Monday 12 January 1998
me, at the ministry of sound
As the tea towels were lifted off the expensive brass bar, the stools filled up with journalists, actors, would-be actors, would-be journalists and assorted professional liggers keen to clasp their shaky hands around the smooth globe shaped glasses filled with house claret. The arrival of New Year, as with all important deadlines, was five days late in Dean Street.
It had been 17 hours and 15 days since the Groucho club last served a drink and the strain was written all over the returning members faces. For some, like Esquire columnist Paul Mungo, the effect was not dissimilar to an enforced coma, the symptoms of which, he said, were difficult to explain.
It had taken him the first week to realise that there were other places in the city that dispensed Nurofen besides Donna on front reception. And he second week to grasp the possibility that he might also cash a cheque at an actual bank. It was, he continued, like surviving a month of Sabbaths all in one go (the Groucho, like God, always rests on a Sunday). On the other side of the room, ex young conservative rabble rouser Harry Phipps was discreetly escorted by Big Issue editor John Bird to a comfortable propping place while Alex cartoonists Russell and Charles Taylor poured house champagne down the throat of Minx magazines new astrology correspondent.
"What's your star sign," she said, and we all knew that investigative journalism had stirred from its slumber.
For some, like the perfectly formed Tim Roth, the festive drought had clearly gone to his head. Comfortably seated in a well worn leather winged armchair, and surrounded by attentive female colleagues, the actor was dicing with social death. He had forgotten to turn off his mobile phone. And it rang. Like Meer cats performing for a David Attenborough documentary, every head in the room popped up. Eyes twitched like frogs in a science experiment. A hush fell as we waited, necks strained, for the immortal line to be issued: "You know the rules" and Tim sheepishly left the building. It was the first yellow card of the year. "Some of them get a bit frisky when they've been away a bit," the waiter explained. "But it doesn't take us long to knock them back into shape."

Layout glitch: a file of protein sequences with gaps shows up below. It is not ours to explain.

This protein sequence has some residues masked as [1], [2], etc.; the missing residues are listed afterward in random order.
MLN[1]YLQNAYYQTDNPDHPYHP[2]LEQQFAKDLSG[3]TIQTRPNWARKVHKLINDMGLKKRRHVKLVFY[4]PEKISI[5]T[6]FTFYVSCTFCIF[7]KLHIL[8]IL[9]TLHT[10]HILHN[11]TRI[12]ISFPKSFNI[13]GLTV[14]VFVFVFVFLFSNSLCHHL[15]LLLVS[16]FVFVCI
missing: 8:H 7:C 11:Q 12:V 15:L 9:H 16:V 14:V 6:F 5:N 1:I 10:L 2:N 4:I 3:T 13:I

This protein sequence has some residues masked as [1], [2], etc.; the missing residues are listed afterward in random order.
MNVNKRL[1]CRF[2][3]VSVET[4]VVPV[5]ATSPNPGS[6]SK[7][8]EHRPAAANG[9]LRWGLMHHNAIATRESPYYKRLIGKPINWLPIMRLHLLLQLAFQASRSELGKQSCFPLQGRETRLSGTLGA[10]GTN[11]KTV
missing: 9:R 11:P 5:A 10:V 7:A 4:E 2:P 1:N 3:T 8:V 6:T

Later in the week various bleary eyed hacks were assembled again for what promised to be an evening of champagne supping at someone else's expense.
Edward Windsor, youngest son of the Queen, boyfriend of Sophie and trainee TV mogul had called us to the Tower of London to explain his latest venture; a new History channel series called Crown and Country. What hadn't been explained was that the Beefeaters, a law until themselves, were going to vet us. Before leading us through to the ceremonial supping in the same room as a member of the royal family, our worthiness and knowledge of English history was to be put to the test. Why was it called Traitor's Gate? Silence. Who had been incarcerated in the Tower three times before being be-headed? Further silence. What colour roses do the schoolboys of Eton lay at the Queen's tower each year? We were failing miserably, champagne supping with HRH was looking unlikely. Who, after having his head cut off for insurrection and placed on Tower Bridge, while his headless corpse was removed to the chapel to rot, was then swiftly sewn back together again four hours later so that an official portrait could be painted for posterity?
"Andrew Neil" answered the man next me. The portcullis opened and we were led straight through.
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